Knowledge for better food systems

Corporate consolidation of the seed sector

FCRN member Sylvie Bonny of the INRA (National Institute for Agricultural Research), France, has written a paper on corporate consolidation and technological change in the global seed industry. The paper examines the views that different types of stakeholders have about current trends towards concentration, including concerns about the consequences on seed prices and diversity.

Abstract

In the past three decades, the seed sector has experienced, and is now again experiencing, corporate concentration trends. The fallout of this consolidation is the subject of numerous concerns. However, the seed sector is rather poorly understood. Thus, it is useful to understand it better and to investigate the potential impact on the agri-food chain of the trend toward increased corporate concentration. The first part of this paper presents the main characteristics of the global seed sector, its stakeholders, and its size in the agri-food chain. Next, the corporate consolidation trends of the seed industry over the past two years are examined. The technological evolution of the seed sector is also briefly presented. In the last part of this paper, the fallout of recent mergers and acquisitions in the seed industry are analyzed. Opposing views are expressed on the impact of these mergers and acquisitions in the agri-food chain: while certain stakeholders worry about the risk of food power by the biggest companies, some others expect useful innovations.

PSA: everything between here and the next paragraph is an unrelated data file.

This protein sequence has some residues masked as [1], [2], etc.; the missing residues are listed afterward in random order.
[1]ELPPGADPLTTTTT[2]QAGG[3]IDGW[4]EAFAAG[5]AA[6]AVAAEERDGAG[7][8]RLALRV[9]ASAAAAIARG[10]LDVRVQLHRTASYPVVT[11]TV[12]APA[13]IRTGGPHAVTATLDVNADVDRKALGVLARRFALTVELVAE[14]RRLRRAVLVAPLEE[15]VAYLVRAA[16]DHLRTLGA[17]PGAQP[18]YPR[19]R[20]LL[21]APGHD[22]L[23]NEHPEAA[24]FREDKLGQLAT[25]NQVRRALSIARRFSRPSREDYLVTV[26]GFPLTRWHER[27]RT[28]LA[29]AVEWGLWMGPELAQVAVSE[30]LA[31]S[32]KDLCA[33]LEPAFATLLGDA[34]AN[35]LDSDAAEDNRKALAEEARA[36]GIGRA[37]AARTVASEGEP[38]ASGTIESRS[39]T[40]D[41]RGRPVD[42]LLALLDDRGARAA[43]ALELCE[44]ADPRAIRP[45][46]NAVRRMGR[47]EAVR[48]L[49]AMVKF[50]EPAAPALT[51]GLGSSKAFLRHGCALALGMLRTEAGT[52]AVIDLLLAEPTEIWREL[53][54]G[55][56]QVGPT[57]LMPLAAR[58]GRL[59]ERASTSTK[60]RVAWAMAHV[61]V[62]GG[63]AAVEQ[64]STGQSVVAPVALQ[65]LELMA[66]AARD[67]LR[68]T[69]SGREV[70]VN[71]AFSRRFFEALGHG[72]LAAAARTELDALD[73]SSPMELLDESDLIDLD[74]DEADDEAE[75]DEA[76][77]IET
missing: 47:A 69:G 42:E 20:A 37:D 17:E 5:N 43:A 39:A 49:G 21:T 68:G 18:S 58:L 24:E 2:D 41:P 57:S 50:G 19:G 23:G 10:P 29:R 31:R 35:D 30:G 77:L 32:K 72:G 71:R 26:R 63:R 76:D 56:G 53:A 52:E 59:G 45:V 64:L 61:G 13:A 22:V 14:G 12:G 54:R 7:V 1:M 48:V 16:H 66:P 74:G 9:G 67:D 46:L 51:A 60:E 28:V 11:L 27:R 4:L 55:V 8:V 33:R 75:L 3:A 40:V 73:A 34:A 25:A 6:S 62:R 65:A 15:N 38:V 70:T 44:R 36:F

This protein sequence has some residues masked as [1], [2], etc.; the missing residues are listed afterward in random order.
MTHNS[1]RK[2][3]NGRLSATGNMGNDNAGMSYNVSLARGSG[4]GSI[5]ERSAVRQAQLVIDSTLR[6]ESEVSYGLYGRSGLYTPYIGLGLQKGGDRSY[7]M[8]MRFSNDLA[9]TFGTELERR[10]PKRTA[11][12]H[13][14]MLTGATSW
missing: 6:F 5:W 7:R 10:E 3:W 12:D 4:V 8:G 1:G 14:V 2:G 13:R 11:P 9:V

Reference

Bonny, S., 2017. Corporate Concentration and Technological Change in the Global Seed Industry. Sustainability, 9(9), p.1632.

Read the full paper here. See also the Foodsource chapter Food systems and contributions to other environmental problems.

You can read related research by browsing the following categories of our research library:
 

Add comment

Member input

Plain text

CAPTCHA
This question is for testing whether or not you are a human visitor and to prevent automated spam submissions.

Region

Region: 

Global

While some of the food system challenges facing humanity are local, in an interconnected world, adopting a global perspective is essential. Many environmental issues, such as climate change, need supranational commitments and action to be addressed effectively. Due to ever increasing global trade flows, prices of commodities are connected through space; a drought in Romania may thus increase the price of wheat in Zimbabwe.

View global articles

Source

Doc Type